View Full Version : Quarter million dollar Confederate cannon
02-26-2007, 10:10 PM
I am not selling, endorsing or conected in anyway. Just pointing out for viewing, debate and discussion the ebay listing of "Confederate Cannon" priced at about 225,000. Sized just right for my yard but a little over my budget.
02-26-2007, 10:17 PM
Reb you forgot the link:
All I can say is wow.
02-27-2007, 05:29 PM
Must have been a hoax or a joke, it's not listed anymore.
02-27-2007, 06:40 PM
eBay doesn't permit items that can actually fire. I didn't see the listing before it got pulled, but if it was an actual cannon in firing condition, eBay wouldn't allow it to be listed.
02-27-2007, 07:26 PM
It might pop up on www.auctionarms.com
02-27-2007, 10:47 PM
e-bay is an anti-gun, secular regressive site.
If it goes bang ,it is a BAD item and YOU are a BAD person for owning it.
Shame ,Shame !
Sorry, but when I see this kind of anti-gun crap, it get my blood up.
I hope it gets yours up too.
03-01-2007, 08:36 AM
It might pop up on www.auctionarms.com
Personally, I hope that some museum has offered a fair and reasonable price and there is no price war for this artifact as funds spent for acquiring it at an inflated price merely reduce the funds available to preserve other such historical artifacts.
03-01-2007, 09:33 PM
It's for sale on gunbroker.
03-01-2007, 09:42 PM
Here is the link for the cannon.. I agree All I can say is 'wow'
03-01-2007, 10:09 PM
OK .......I will put up he first $1000.00 to save this jem and decide which museum it goes to . All I need now is another 200 or so fellow Americans who wish to join in this historic effort. Step up to the plate gentlemen ,and do this for our country.When there are 200 VERIFYABLE pledges,we can bid.
03-02-2007, 03:04 PM
So do we all pitch in and have shared custody of it? I'll take it Every other Saturday!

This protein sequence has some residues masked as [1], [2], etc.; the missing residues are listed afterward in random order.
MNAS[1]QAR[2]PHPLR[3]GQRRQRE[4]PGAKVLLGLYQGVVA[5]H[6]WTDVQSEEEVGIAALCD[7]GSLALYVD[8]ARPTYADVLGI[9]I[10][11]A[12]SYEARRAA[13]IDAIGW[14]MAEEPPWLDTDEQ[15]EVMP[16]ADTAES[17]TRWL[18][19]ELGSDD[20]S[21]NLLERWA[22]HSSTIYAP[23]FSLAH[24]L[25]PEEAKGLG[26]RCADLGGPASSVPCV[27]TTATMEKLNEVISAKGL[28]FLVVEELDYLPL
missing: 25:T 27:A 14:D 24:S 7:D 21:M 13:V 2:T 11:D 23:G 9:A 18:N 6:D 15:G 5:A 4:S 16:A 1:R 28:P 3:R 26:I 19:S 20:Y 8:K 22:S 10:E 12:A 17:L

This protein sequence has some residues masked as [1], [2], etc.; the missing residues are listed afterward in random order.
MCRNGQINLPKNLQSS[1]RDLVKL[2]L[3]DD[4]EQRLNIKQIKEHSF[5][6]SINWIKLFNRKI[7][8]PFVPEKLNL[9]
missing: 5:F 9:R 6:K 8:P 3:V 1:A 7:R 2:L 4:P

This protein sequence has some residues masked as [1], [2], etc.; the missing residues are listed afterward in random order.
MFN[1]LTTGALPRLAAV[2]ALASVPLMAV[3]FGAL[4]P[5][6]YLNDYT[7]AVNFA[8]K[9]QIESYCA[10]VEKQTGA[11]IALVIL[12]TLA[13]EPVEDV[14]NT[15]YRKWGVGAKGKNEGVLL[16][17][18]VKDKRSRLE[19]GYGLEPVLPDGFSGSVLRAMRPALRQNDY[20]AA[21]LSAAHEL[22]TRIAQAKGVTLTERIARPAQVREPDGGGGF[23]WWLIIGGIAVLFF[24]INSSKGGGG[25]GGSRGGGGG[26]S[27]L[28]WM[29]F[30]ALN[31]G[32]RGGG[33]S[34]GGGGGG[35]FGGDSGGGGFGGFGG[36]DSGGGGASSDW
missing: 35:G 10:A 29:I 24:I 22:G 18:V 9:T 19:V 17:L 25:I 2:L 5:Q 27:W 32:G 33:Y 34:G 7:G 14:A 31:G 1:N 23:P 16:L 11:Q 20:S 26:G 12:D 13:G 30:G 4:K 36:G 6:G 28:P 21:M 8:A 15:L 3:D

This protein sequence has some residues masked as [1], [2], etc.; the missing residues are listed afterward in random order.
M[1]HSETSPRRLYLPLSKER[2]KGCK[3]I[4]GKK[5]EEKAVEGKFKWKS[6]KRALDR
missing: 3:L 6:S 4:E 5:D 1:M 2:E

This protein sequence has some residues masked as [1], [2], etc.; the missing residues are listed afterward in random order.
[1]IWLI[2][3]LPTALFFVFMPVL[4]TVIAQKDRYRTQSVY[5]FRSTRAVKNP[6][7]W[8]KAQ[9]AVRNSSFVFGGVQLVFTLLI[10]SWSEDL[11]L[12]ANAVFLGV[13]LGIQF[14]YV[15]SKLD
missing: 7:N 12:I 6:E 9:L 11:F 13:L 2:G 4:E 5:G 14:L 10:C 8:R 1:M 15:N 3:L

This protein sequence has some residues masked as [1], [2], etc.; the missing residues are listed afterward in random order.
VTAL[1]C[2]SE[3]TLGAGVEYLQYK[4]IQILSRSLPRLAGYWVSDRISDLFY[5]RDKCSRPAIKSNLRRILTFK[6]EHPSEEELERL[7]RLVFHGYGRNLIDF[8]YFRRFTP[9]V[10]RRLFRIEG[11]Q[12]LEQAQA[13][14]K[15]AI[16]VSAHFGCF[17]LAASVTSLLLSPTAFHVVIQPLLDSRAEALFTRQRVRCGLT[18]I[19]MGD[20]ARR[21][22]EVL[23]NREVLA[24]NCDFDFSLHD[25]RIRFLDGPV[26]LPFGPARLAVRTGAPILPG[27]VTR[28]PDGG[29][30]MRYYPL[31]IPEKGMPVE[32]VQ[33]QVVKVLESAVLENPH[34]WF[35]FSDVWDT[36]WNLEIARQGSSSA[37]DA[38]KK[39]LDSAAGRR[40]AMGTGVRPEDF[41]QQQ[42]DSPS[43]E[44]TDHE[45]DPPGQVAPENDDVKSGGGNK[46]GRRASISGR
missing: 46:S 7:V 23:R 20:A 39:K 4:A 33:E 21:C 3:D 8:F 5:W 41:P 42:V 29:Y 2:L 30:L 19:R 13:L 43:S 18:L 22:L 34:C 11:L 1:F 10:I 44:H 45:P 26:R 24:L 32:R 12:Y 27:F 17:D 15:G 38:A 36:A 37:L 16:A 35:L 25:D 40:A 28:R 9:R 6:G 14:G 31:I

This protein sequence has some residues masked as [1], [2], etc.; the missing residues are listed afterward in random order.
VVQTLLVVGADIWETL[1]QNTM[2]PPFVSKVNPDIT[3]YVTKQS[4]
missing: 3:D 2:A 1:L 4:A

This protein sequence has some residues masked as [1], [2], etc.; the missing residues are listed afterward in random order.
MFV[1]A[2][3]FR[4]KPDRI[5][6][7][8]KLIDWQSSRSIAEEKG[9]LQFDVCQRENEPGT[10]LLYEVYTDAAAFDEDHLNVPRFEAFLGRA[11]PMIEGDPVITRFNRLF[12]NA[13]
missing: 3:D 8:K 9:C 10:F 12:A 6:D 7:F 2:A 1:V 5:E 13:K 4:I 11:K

03-02-2007, 03:29 PM
Darn! If only it were a smoothbore, like I want....
03-02-2007, 03:49 PM
Ebay has done their best to PROTECT us from "Drive-By" shooting with Confederate Artillery(as this seems to be the cannon of choice for drug related crimes) and all you can do is complain about their practice of banning this evil assualt cannons!! It's for the childrens protection!!!
03-02-2007, 11:20 PM
"We already got one."
Green Mountain Boy
03-03-2007, 06:48 AM
This was in the Rutland (Vermont) Herald on Thursday 3/1/07. As a footnote - Mr. Dassatti is missing a hand from an accident with this cannon when he was a cadet at Norwich.
Re-enactors, state tangle over Civil War cannon
March 1, 2007
By Louis Porter Vermont Press Bureau
MONTPELIER — It's been nearly a century and a half since the bronze cannon paid for by the Proctor family and used by Vermont troops during the waning years of the Civil War was fired in battle.
The cannon is now in the middle of another heated engagement — this time between the state of Vermont, which owns the artillery piece, and a group of Civil War re-enactors who have kept the cannon for three decades.
James Dassatti, head of the Second Battery Vermont Light Artillery, an alliance of Civil War buffs named after the group of soldiers who used the cannon, said his group should be allowed to continue displaying the cannon during the summer months at Civil War gatherings and events.
But state officials disagree. The cannon should be kept by the state, they said, probably in the Vermont Veterans Militia Museum and Library at the Vermont National Guard's Camp Johnson in Colchester.
"They have pretty much got us boxed in a corner, and they are going to take the gun," Dassatti said.
The cannon is now stored at the U.S. Army's Watervliet Arsenal near Albany, N.Y. But it is likely to return to Vermont soon, under state control. Last weekend, the re-enactors considered their options — including returning the brass cannon tube to the state without the wooden carriage and wheels they restored — but decided the best thing to do is to return the cannon as it is, Dassatti said.
"By the end of the meeting, they decided they would give the cannon back in the condition it is in now, which is 10 times the condition we received it in," Dassatti said.